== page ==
Accumulating evidence indicates that the bulk release of inflammatory mediators by Kupffer cells is critical during the early stages of liver inflammation and fibrosis [23]. Both experimental animal studies and clinical investigations have suggested that the endogenous gut-derived endotoxin LPS is an important cofactor in the pathogenesis of liver injury and fibrosis [24], [25], [26], [27]. Therefore, the effects of MGP on LPS-stimulated cytokines and NO production in primary cultured rat Kupffer cells were characterized. The basic levels of TNF-α, IL-6, IL-10, and NO production in rat Kupffer cells were low. However, following 0.1 µg/ml LPS administration, the production of these cytokines in Kupffer cells significantly increased. Treatment with MGP decreased LPS-stimulated NO (Fig. 5A), TNF-α (Fig. 5B), and IL-6 (Fig. 5C) production in a dose-dependent manner. MGP also exerted its anti-inflammatory action through the induction of IL-10 (Fig. 5D). These results suggest that MGP might suppress liver inflammation and fibrogenesis partly by inhibiting Kupffer cell activation.

Figure 5. MGP reduced LPS-stimulated inflammatory cytokines and NO production.

Cultured rat Kupffer cells were pretreated with MGP (100, 200, and 400 µg/ml) for 30 min and then stimulated with LPS (0.1 µg/ml). Culture media were collected at 24 h for (A) NO, (B) TNF-α, and (C) IL-6 analysis, and at 48 h for (D) IL-10 measurement. Each value is presented as the mean±S.D. from three independent experiments. Significance for p-values<0.05, 0.001 and 0.0001 is marked with *, ** and ***, respectively.


MGP Attenuates the CCl4-induced Acute Hepatic Damage and Inflammation in vivo

The inflammation usually appears to improve fibrosis formation, so we further examined histopathology or immunohistochemistry in a CCl4 induced acute hepatotoxic model. We found that intraperitoneal administration of CCl4 resulted in markedly greater histological evidence of necrosis and inflammation compared to control group. In contrast, oral feeding with MGP blunted Kupffer cell and leukocyte accumulation in necrotic areas (Fig. 6A). Moreover, MGP also effectively reduced the CCl4-stimulated TNF-α and IL-6 expression (Fig. 6B).

Figure 6. Protective effects of MGP against CCl4 induced acute liver inflammation.

SD rats were intraperitoneally injected with 2 ml/kg CCl4 to induce acute hepatotoxicity and were orally fed with 400 mg/kg MGP daily, rats were sacrificed after 4 days. There were three experimental groups of rat (n = 6 per group), namely: control rat (vehicle only), CCl4-treated rat and CCl4+MGP treated rat. Liver sections were prepared, and HE staining and immunostaining were performed. (A) H&E staining. CCl4 treatment caused extensive necrosis and inflammation; MGP+CCl4 treatment caused slight inflammation in the rat livers. However, no significant necrosis and inflammation were observed in control. (B) Histoimmunostaining. Rat liver sections were immunostained with anti-TNF-α and IL-6 antibodies. CCl4 treatment markedly increased the expressed levels of TNF-α and IL-6 in rat liver; however, MGP+CCl4 treatment significantly reduced the levels of TNF-α and IL-6.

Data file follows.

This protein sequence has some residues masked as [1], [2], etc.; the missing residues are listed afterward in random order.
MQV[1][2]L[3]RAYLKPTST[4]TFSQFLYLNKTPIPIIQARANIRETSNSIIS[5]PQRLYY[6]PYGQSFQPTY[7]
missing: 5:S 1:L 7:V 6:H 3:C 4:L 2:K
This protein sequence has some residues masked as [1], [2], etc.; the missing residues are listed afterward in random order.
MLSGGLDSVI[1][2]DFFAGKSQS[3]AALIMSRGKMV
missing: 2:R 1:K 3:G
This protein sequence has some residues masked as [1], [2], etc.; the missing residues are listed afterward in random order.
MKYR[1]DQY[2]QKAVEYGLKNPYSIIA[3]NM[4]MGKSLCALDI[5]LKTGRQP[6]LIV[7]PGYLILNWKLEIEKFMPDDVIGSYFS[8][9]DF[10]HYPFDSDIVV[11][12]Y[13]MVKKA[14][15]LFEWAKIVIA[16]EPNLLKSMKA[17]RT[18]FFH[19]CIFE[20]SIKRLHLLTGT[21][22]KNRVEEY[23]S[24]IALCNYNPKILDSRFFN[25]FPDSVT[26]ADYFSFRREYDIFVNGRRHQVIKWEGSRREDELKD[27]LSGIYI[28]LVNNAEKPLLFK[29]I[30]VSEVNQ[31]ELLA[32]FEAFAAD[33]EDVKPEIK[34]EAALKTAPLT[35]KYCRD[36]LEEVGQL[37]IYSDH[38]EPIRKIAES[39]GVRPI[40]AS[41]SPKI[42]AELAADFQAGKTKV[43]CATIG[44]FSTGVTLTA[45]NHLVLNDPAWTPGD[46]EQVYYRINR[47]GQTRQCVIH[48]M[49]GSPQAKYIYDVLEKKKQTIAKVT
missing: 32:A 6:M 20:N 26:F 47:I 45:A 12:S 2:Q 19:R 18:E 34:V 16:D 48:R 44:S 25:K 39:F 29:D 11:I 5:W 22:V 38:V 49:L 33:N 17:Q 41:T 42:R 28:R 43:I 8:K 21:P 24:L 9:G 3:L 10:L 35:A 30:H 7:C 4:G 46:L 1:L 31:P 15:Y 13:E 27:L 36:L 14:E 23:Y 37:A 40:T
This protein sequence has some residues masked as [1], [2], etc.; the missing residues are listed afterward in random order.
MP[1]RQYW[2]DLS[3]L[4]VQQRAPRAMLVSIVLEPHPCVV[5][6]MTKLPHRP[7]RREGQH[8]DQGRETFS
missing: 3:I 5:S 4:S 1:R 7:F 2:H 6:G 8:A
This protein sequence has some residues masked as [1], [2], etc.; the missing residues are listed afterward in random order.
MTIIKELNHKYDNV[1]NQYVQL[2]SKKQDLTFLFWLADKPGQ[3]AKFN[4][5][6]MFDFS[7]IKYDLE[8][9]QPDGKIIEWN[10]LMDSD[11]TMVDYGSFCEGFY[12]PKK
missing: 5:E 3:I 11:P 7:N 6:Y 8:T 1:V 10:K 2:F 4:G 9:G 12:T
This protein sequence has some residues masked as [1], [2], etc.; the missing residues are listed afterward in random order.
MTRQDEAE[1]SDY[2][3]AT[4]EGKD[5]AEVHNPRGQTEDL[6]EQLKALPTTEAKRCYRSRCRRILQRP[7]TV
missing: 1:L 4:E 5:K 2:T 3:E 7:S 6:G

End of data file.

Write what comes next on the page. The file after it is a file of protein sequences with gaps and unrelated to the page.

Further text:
Chinese herbal medicines have been used over thousands of years on the basis of clinical experience and practice, but the underlying mechanisms in most of these medications have not been characterized. We demonstrated here that the methanolic extract of GP, a hepatoprotective herbal medicine that is used in Taiwan, ameliorated injury and fibrosis in liver caused by toxic chemical (DMN and CCl4) administration in rats. In cellular studies, MGP prevented activation of transformation and suppressed α-SMA and collagen I expression in primary cultured HSCs. In addition, MGP treatment inhibited cell growth and induced apoptosis in activated HSCs. Moreover, LPS-stimulated inflammatory cytokine production in Kupffer cells was attenuated by MGP. We thus hypothesized that MGP may suppress the activation of HSCs and Kupffer cells during the course of liver inflammation and fibrosis, alleviating subsequent liver injury and fibrosis progression.